Copyright © 2009 by Richard Powers
OF STRANGE LANDS AND PEOPLE
Exuberance carries us places we would not otherwise go-across the savannah, to the moon, into the imagination-and if we ourselves are not so exuberant we will, caught up by the contagious joy of those who are, be inclined collectively to go yonder.
– Kay Redfield Jamison,
A man rides backward in a packed subway car. This must be almost fall, the season of revision. I picture him in the thick of bequest, tunneling beneath the
He’s just thirty-two, I know, although he seems much older. I can’t see him well, at first. But that’s my fault, not his. I’m years away, in another country, and the El car is so full tonight that everyone’s near invisible.
Look again: the whole point of heading out anywhere tonight. The blank page is patient, and meaning can wait. I watch until he solidifies. He cowers in the scoop seat, knees tight and elbows hauled in. He’s dressed for being overlooked, in rust jeans, maroon work shirt, and blue windbreaker with broken zipper: the camouflage of the non- aligned, circa last year. He’s as white as anyone on this subway gets. His own height surprises him. His partless hair waits for a reprimand and his eyes halt midway between hazel and brown. His face is about six centuries out of date. He would make a great Franciscan novice in one of those mysteries set in a medieval monastery.
He cups a bag of ratty books on his lap. No; look harder: a ruggedized plastic sack inscribed with bright harvest cornucopia that issues the trademarked slogan,
His spine curls in subway contrition, and his shoulders apologize for taking up any public space at all. His chin tests the air for the inevitable attack that might come from any direction. I’d say he’s headed to his next last chance. He tries to give his seat to a young Latina in a nurse’s uniform. She just smirks and waves him back down.
Early evening, four dozen feet below the City on the Make: every minute, the train tunnels underneath more humans than would fit in a fundamentalist’s heaven. Aboveground, it must be rainy and already dark. The train stops and more homebound workers press in, trickling September drizzle. This is the fifth year since the number of people living in cities outstripped those who don’t.
I watch him balance a yellow legal pad on his toppling book sack. He checks through the pages, curling each back over the top of the pad. The sheets fill with blocks of trim handwriting. Red and green arrows, nervous maneuvers and counter-maneuvers, swarm over the text.
A forest of straphangers hems him in. Many are wired for sound. A damp man next to him drips on his shoes. Humanity engulfs him: phone receptionists for Big Four accounting firms. Board of Trade pit bulls, burned out by twenty-eight. Market researchers who’ve spent days polling focus groups on the next generation of portable deionizers. Purveyors and contractors, drug dealers, number crunchers, busboys, grant writers. Just brushing against them in memory makes me panic.
Advertisements crown the car’s walls:
I force my eyes back down over the scribbler’s left shoulder, spying on his notes. The secret of all imagination: theft. I stare at his yellow legal pages until they resolve. They’re full of lesson plans.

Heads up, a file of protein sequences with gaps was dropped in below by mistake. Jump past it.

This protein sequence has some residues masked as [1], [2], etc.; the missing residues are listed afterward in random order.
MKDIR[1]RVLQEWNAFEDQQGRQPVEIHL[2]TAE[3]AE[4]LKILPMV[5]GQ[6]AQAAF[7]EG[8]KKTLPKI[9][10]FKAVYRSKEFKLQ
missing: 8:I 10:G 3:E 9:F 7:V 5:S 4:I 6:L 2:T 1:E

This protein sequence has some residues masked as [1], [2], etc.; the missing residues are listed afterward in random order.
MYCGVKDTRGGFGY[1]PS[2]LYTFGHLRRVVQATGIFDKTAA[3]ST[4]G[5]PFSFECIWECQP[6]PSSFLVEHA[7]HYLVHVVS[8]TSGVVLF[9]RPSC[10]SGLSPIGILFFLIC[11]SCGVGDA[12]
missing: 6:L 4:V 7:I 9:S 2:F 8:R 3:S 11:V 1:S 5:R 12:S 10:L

I know this man. He’s been fished from the city’s adjunct-teacher pool, an eleventh-hour hire, still working on his first night’s class even as the train barrels toward his South Loop station. The evidence is as clear as his all-caps printing: ethics has wrecked his life, and this fluke part-time night job is his last hope for rehabilitation. He never expected to land such a plum again. Death and resurrection: I know this story, like I wrote it myself.
The train wags, he pitches in his seat, and I don’t know anything. I stop deciding and return to looking. A heading on the top of his pad’s first page reads: Creative Nonfiction 14, Sect. RS: Journal and Journey.
A heavy teen in a flak jacket bumps him. He squeezes out a retreating smile. Then he resumes drawing red arrows, even now, two subway stops from his first night’s class. As I always say: It’s never too late to overprepare. His pen freezes in midair; he looks up. I glance away, caught spying. But his hand just hovers. When I look back, he’s the one who’s spying on someone else.
He’s watching a dark-haired boy across the aisle, a boy with a secret quickening in his hands. Something yellow floats on the back of the boy’s curled fist. His two knuckles pin a goldfinch by the ankles. The boy quiets the bird, caressing in a foreign tongue.
My adjunct’s hand holds still, afraid that his smallest motion will scatter this scene. The boy sees him looking, and he hurries the bird back into a bamboo cylinder. My spy flushes crimson and returns to his notes.
I watch him shuffle pages, searching for a passage in green highlighter that reads
Clearly he’s terrified there may be no such thing. I see it in his spine: he’ll bother no one with his day’s prize, least of all a total stranger.
It’s up to me to write his assignment for him. To describe the thing that this day will bring, the one that will turn life stranger than total.
He gets out at Roosevelt, the Wabash side. He struggles up the stairs against the evening human waterfall. Remnants of the day shift still pour underground, keen on getting home tonight at a reasonable hour. Home before the early autumn rains wash away their subdivision. Home before Nikkei derivatives trigger a Frankfurt DAX panic.